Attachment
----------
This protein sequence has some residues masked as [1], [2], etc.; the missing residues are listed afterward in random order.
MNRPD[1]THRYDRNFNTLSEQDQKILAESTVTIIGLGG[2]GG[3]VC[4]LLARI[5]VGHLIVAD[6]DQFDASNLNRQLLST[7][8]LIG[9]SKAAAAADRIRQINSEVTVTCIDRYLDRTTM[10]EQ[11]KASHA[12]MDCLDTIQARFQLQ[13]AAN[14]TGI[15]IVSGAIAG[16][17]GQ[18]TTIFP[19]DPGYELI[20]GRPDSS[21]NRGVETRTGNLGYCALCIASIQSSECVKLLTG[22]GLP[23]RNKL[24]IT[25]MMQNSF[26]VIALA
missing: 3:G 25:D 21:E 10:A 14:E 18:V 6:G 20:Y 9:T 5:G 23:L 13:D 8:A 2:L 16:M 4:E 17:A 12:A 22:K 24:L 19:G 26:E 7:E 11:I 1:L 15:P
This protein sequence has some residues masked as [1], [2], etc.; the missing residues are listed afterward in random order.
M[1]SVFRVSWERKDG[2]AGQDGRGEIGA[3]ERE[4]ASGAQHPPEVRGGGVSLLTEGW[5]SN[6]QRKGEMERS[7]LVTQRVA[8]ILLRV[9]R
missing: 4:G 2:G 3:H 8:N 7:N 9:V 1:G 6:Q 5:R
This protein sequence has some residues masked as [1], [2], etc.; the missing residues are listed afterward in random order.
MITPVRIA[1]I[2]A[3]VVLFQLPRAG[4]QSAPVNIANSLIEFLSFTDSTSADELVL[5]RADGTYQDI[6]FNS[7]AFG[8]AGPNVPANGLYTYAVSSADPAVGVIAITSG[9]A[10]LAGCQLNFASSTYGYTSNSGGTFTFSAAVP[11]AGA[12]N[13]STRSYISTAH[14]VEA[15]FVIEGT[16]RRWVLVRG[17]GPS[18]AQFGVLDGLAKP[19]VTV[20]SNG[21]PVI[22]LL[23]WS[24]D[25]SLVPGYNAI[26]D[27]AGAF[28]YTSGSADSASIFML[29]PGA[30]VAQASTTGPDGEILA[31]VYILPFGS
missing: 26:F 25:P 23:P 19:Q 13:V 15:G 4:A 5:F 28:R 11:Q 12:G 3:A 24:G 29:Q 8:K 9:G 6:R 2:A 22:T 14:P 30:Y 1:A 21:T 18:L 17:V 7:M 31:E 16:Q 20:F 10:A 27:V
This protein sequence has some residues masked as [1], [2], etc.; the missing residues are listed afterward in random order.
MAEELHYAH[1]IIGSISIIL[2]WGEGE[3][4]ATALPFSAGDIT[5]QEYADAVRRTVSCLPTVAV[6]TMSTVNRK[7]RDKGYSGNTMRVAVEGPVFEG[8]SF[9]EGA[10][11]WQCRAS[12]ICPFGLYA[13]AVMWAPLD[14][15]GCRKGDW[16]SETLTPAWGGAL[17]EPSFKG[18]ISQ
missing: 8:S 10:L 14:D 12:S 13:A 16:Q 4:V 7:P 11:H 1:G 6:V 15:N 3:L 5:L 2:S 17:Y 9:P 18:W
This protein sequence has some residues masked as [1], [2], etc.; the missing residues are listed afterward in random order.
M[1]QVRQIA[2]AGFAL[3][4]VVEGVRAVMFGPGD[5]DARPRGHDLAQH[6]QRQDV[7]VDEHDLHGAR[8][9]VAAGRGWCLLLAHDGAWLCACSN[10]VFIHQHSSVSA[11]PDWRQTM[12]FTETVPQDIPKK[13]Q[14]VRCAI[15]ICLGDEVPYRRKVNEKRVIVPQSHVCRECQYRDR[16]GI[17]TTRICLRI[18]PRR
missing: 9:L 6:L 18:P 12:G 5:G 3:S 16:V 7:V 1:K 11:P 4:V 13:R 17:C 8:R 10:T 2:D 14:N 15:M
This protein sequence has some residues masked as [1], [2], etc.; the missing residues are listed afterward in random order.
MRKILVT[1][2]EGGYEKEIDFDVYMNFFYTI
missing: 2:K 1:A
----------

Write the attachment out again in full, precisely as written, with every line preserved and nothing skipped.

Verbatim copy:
This protein sequence has some residues masked as [1], [2], etc.; the missing residues are listed afterward in random order.
MNRPD[1]THRYDRNFNTLSEQDQKILAESTVTIIGLGG[2]GG[3]VC[4]LLARI[5]VGHLIVAD[6]DQFDASNLNRQLLST[7][8]LIG[9]SKAAAAADRIRQINSEVTVTCIDRYLDRTTM[10]EQ[11]KASHA[12]MDCLDTIQARFQLQ[13]AAN[14]TGI[15]IVSGAIAG[16][17]GQ[18]TTIFP[19]DPGYELI[20]GRPDSS[21]NRGVETRTGNLGYCALCIASIQSSECVKLLTG[22]GLP[23]RNKL[24]IT[25]MMQNSF[26]VIALA
missing: 3:G 25:D 21:E 10:A 14:E 18:V 6:G 20:Y 9:T 5:G 23:L 13:D 8:A 2:L 16:M 4:E 17:A 12:A 22:K 24:L 19:G 26:E 7:E 11:I 1:L 15:P
This protein sequence has some residues masked as [1], [2], etc.; the missing residues are listed afterward in random order.
M[1]SVFRVSWERKDG[2]AGQDGRGEIGA[3]ERE[4]ASGAQHPPEVRGGGVSLLTEGW[5]SN[6]QRKGEMERS[7]LVTQRVA[8]ILLRV[9]R
missing: 4:G 2:G 3:H 8:N 7:N 9:V 1:G 6:Q 5:R
This protein sequence has some residues masked as [1], [2], etc.; the missing residues are listed afterward in random order.
MITPVRIA[1]I[2]A[3]VVLFQLPRAG[4]QSAPVNIANSLIEFLSFTDSTSADELVL[5]RADGTYQDI[6]FNS[7]AFG[8]AGPNVPANGLYTYAVSSADPAVGVIAITSG[9]A[10]LAGCQLNFASSTYGYTSNSGGTFTFSAAVP[11]AGA[12]N[13]STRSYISTAH[14]VEA[15]FVIEGT[16]RRWVLVRG[17]GPS[18]AQFGVLDGLAKP[19]VTV[20]SNG[21]PVI[22]LL[23]WS[24]D[25]SLVPGYNAI[26]D[27]AGAF[28]YTSGSADSASIFML[29]PGA[30]VAQASTTGPDGEILA[31]VYILPFGS
missing: 26:F 25:P 23:P 19:Q 13:V 15:G 4:A 5:F 28:R 11:Q 12:G 3:A 24:G 29:Q 8:K 9:G 6:R 2:A 22:T 14:P 30:Y 1:A 21:T 18:L 17:V 7:M 31:E 16:Q 20:F 10:A 27:V
This protein sequence has some residues masked as [1], [2], etc.; the missing residues are listed afterward in random order.
MAEELHYAH[1]IIGSISIIL[2]WGEGE[3][4]ATALPFSAGDIT[5]QEYADAVRRTVSCLPTVAV[6]TMSTVNRK[7]RDKGYSGNTMRVAVEGPVFEG[8]SF[9]EGA[10][11]WQCRAS[12]ICPFGLYA[13]AVMWAPLD[14][15]GCRKGDW[16]SETLTPAWGGAL[17]EPSFKG[18]ISQ
missing: 8:S 10:L 14:D 12:S 13:A 16:Q 4:V 7:P 11:H 1:G 6:V 15:N 3:L 5:L 2:S 17:Y 9:P 18:W
This protein sequence has some residues masked as [1], [2], etc.; the missing residues are listed afterward in random order.
M[1]QVRQIA[2]AGFAL[3][4]VVEGVRAVMFGPGD[5]DARPRGHDLAQH[6]QRQDV[7]VDEHDLHGAR[8][9]VAAGRGWCLLLAHDGAWLCACSN[10]VFIHQHSSVSA[11]PDWRQTM[12]FTETVPQDIPKK[13]Q[14]VRCAI[15]ICLGDEVPYRRKVNEKRVIVPQSHVCRECQYRDR[16]GI[17]TTRICLRI[18]PRR
missing: 9:L 6:L 18:P 12:G 5:G 3:S 16:V 7:V 1:K 11:P 4:V 13:R 17:C 8:R 10:T 2:D 14:N 15:M
This protein sequence has some residues masked as [1], [2], etc.; the missing residues are listed afterward in random order.
MRKILVT[1][2]EGGYEKEIDFDVYMNFFYTI
missing: 2:K 1:A